The following Article was published in "THE SUNDAY STANDARD" by By Vishakha Talreja on 30th Jun 2013
State of Incredible India gets new wings
More than a decade ago, then Kerala Tourism Development Board chairman Amitabh Kant branded the state ‘God’s Own Country’ and spun a winning tourism campaign around the theme, kicking off a trend in state tourism marketing. Today even Chhattisgarh—a state born at the turn of this century—has a focused campaign to promote tourism in the state, while Haryana, never top of the mind as a leisure destination, is hardselling the fact that its highways have a motel every 30 km.
There’s more: Andhra Pradesh has hiked its tourism marketing budget eight-fold, Tamil Nadu is promoting its lesser known gems like Yelagiri, Megamalai and Yercaud. Karnataka wants to attract more tourists from Asian countries, moving beyond the conventional source market and is planning road shows and advertising in those countries. With glossy ad campaigns, catchy taglines, high-profile ad agencies and brand ambassadors, the state tourism boards are trying every trick in the marketing book to woo domestic and foreign travelers.
Kerala too is out to promote its lesser-known destinations as well as to emphasize that it has something to offer everyone. “We first promoted Kerala as an upmarket tourist destination. Now to attract more tourists to North Kerala (which is not frequented by tourists like Kovalam and Allepey), we have started the ‘Wake Up to Malabar’ campaign. This promotes Bekal and Wayanad,” says tourism director S Harikishore.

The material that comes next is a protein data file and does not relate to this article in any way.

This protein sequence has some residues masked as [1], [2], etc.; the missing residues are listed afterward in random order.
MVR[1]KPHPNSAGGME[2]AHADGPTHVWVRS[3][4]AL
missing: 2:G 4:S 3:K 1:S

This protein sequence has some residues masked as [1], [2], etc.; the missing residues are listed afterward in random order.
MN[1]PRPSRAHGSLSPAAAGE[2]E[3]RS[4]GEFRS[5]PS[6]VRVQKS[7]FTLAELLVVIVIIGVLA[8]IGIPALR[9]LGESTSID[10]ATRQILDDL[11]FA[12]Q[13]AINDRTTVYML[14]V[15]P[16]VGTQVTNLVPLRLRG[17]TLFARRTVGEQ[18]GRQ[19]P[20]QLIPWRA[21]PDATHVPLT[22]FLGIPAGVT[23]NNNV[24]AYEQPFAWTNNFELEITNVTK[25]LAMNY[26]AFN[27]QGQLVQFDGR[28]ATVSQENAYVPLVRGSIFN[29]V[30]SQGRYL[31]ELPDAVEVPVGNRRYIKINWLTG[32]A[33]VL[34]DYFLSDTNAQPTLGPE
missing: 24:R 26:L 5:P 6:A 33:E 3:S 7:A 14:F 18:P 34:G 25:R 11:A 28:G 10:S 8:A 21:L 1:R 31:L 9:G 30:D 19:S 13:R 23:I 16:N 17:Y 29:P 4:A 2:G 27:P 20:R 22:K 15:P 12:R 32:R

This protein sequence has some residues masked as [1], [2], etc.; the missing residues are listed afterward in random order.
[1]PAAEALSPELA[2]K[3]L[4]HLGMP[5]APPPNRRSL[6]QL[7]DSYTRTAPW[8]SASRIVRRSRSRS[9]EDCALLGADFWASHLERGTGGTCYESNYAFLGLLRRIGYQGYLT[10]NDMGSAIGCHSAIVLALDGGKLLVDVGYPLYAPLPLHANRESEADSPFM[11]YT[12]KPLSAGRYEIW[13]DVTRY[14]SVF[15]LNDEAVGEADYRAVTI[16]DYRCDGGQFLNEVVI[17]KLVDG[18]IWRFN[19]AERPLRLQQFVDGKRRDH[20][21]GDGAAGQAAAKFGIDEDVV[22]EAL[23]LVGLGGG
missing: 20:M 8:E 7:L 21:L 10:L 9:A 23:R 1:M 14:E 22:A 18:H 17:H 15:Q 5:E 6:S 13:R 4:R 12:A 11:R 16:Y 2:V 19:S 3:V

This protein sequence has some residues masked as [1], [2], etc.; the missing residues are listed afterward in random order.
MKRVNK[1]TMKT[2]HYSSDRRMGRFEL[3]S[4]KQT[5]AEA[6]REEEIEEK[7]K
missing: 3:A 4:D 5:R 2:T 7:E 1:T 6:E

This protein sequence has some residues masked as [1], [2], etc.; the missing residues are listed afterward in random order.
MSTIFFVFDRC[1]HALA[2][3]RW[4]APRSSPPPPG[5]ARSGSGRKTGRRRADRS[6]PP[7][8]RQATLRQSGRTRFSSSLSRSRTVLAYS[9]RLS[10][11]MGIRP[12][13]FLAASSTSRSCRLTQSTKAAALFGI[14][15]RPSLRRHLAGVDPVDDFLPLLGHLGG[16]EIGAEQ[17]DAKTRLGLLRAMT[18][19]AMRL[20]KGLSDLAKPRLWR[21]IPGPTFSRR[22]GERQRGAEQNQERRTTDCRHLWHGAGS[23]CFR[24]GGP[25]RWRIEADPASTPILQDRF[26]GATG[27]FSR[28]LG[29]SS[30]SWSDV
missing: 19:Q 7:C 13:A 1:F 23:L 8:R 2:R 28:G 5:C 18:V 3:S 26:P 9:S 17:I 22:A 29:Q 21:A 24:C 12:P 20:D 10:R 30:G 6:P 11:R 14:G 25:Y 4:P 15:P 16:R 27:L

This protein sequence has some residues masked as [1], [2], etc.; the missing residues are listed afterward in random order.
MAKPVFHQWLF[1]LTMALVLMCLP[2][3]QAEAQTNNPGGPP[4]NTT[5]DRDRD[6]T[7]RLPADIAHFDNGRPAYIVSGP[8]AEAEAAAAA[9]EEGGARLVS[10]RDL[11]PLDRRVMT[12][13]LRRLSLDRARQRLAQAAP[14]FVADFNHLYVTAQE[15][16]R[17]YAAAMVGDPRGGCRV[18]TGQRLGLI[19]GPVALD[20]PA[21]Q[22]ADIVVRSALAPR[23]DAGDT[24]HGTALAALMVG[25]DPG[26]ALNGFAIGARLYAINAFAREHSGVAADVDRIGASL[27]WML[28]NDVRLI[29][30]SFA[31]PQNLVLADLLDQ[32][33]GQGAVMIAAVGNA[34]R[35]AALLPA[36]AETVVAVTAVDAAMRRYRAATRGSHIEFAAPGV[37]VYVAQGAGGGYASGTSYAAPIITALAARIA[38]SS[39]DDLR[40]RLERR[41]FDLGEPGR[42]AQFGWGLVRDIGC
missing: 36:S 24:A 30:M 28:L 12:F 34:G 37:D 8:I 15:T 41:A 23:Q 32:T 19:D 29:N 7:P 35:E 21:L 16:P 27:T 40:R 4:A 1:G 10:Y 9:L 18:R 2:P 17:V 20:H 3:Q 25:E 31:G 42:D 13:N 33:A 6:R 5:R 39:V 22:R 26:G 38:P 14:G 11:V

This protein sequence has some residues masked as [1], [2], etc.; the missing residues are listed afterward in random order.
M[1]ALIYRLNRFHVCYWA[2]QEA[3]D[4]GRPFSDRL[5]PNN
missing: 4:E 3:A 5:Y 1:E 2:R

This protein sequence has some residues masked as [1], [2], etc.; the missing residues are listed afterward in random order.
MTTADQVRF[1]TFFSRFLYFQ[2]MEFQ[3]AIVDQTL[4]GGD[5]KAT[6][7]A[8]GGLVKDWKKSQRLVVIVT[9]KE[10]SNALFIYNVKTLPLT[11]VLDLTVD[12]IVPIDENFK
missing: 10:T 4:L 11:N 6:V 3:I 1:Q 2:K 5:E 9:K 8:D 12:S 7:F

Kerala Tourism has also unveiled a set of fresh theme-based commercials that depict “God’s Own Country in a new light”. Shot by filmmaker Santhosh Sivan, the TVCs depict the state’s core offerings of beaches, backwaters, culture, hill stations and ayurveda. The idea is to use different films to target the interests of different travel audiences, like Ayurveda in Europe and beaches in Russia.
In the same vein, Goa Tourism is promoting niche segments through its ‘Rediscovering Goa’ campaign. “We are promoting festival tourism, sports tourism and also monsoon tourism. So the pitches show Goa in a different light. For instance, during monsoon, we focus on activities like river rafting, kayaking, nature trails and waterfalls which are generally not associated with Goa,” explains Nikhil Desai, managing director, Goa Tourism Development Corporation.
Meanwhile, Tamil Nadu, which ranks second in foreign tourist arrivals and third in domestic tourist arrivals, is out to promote new destinations with its campaign not only from the business point of view but also for propagating eco-tourism. Its ‘Enchanting Tamil Nadu’ campaign has been running for 10 years now. “To ease the pressure on destinations like Ooty and Kodaikanal and to conserve their eco-system, we are promoting places like Yelagiri, Megamalai and Yercaud. Our special campaign to promote lesser known tourist centres has definitely helped us,” says its Commissionerate of Tourism. The state registered a 32 per cent increase in tourist footfall in 2011 and a 34 per cent increase in 2012.